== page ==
Posted in Culture, Design, Lifestyle, Photography, Writing
Tagged 2013, aesthetic, architecture, beach, beaches, Blackpool, Britain, British beach, Britishness, caravan, childhood, community, cool, Costa del Sol, creative, creativity, decline, deprivation, design, England, entertainment, faded grandeur, family holidays, funfair, geography, holidays, identity, kitsch, Lancashire, leisure, Leonie Cumiskey, memoir, memories, nostalgia, nostalgic, oh we do like to be beside the seaside, old fashioned, opinion, patriotism, personal, photography, piers, retro, romance, Scotland, seaside resort, Simon Photography, Simon Roberts, structure, tacky, tourism, towns, tradition, UK
These artists have used sweet treats as the basis for their art works, and I don’t just mean inspiration! Some are actually made of sugar and toffee…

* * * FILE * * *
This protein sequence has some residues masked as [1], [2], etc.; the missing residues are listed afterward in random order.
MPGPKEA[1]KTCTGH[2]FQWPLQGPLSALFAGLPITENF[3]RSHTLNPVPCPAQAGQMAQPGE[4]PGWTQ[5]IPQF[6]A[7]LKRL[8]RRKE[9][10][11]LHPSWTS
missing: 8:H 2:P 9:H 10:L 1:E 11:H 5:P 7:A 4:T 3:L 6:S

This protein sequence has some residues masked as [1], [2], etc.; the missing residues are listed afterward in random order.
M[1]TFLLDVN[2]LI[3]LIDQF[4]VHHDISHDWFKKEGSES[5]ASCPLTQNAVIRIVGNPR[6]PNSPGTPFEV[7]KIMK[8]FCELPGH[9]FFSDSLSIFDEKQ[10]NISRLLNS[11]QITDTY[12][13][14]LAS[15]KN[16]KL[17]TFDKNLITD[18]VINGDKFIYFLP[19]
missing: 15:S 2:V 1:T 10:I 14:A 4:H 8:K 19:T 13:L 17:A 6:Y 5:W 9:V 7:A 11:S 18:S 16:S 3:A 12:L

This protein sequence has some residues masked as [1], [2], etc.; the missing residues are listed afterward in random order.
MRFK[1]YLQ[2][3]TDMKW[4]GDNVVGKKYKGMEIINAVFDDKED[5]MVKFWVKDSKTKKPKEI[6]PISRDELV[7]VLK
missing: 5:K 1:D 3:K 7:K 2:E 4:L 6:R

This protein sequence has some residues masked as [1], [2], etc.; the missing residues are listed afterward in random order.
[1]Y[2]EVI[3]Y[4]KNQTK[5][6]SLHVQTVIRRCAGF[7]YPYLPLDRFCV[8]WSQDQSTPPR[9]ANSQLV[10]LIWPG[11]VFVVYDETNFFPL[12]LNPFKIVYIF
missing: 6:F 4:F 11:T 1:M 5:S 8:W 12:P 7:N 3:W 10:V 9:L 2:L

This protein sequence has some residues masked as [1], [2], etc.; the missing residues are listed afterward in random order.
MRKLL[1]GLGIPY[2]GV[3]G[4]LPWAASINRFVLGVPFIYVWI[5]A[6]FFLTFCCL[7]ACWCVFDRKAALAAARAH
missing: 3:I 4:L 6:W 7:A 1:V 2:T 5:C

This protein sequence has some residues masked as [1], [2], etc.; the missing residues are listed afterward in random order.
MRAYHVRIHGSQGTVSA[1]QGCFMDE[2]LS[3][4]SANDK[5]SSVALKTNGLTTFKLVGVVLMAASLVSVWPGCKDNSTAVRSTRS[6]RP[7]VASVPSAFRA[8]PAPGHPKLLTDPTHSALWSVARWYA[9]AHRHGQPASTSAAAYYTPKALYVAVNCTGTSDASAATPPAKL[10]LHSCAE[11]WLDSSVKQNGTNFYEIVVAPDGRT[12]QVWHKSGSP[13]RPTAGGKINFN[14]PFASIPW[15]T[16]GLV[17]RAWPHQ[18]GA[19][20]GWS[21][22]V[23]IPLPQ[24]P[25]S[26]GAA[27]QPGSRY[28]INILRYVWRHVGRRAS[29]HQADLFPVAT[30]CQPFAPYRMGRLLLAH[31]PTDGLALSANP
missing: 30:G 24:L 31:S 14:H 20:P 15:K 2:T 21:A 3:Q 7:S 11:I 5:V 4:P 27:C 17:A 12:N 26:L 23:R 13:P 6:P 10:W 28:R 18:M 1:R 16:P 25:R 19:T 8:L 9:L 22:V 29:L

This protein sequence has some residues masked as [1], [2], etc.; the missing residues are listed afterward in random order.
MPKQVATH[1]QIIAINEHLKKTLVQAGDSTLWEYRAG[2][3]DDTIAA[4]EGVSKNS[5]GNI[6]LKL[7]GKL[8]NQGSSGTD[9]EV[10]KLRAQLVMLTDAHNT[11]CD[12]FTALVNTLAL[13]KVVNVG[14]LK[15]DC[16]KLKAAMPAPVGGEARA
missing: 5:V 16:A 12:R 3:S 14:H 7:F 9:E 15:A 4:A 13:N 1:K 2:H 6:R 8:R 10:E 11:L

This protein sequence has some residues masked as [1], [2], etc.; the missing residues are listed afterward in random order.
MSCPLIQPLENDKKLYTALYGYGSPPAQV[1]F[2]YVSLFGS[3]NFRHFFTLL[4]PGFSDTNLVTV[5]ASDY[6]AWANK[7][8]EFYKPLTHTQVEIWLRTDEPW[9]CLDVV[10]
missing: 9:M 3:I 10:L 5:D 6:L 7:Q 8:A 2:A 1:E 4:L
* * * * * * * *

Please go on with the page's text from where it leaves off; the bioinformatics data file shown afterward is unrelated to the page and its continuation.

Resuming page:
Skye Kelly has chosen the unique medium of toffee for her sculptures, which look incredible. The form of the pieces somehow embody fragility and strength, and the resulting colour gradient is really appealing to me. At its most concentrated, the toffee appears treacle black, but fades to a beautiful translucent gold at the finest tips. This is one art installation which, quite literally, looks good enough to eat.
Canadian artist, Shelley Miller, creates tiled murals made out of icing sugar and edible blue paint. The subjects of these murals are often topical and relate to the sugar trade and the shipping industry. Because of the materials that Miller uses, the murals are only temporary. The above images show that her 2009 piece – ‘Cargo’ – has degenerated due to rain in Montreal, but in poorer countries Miller’s work has been gradually eaten by hungry children.
The melted ice cream truck is a sculpture titled ‘Hot With The Chance of Late Storm’, and is by The Glue Society. Appropriately, this featured at the 2006 Sculpture By The Sea, in Sydney. I can’t help but think that if this piece were to appear on an English beach, it might look a bit sad – less ‘melted’, more ‘dissolved and washed away’…
Posted in Art, Culture, Design, Writing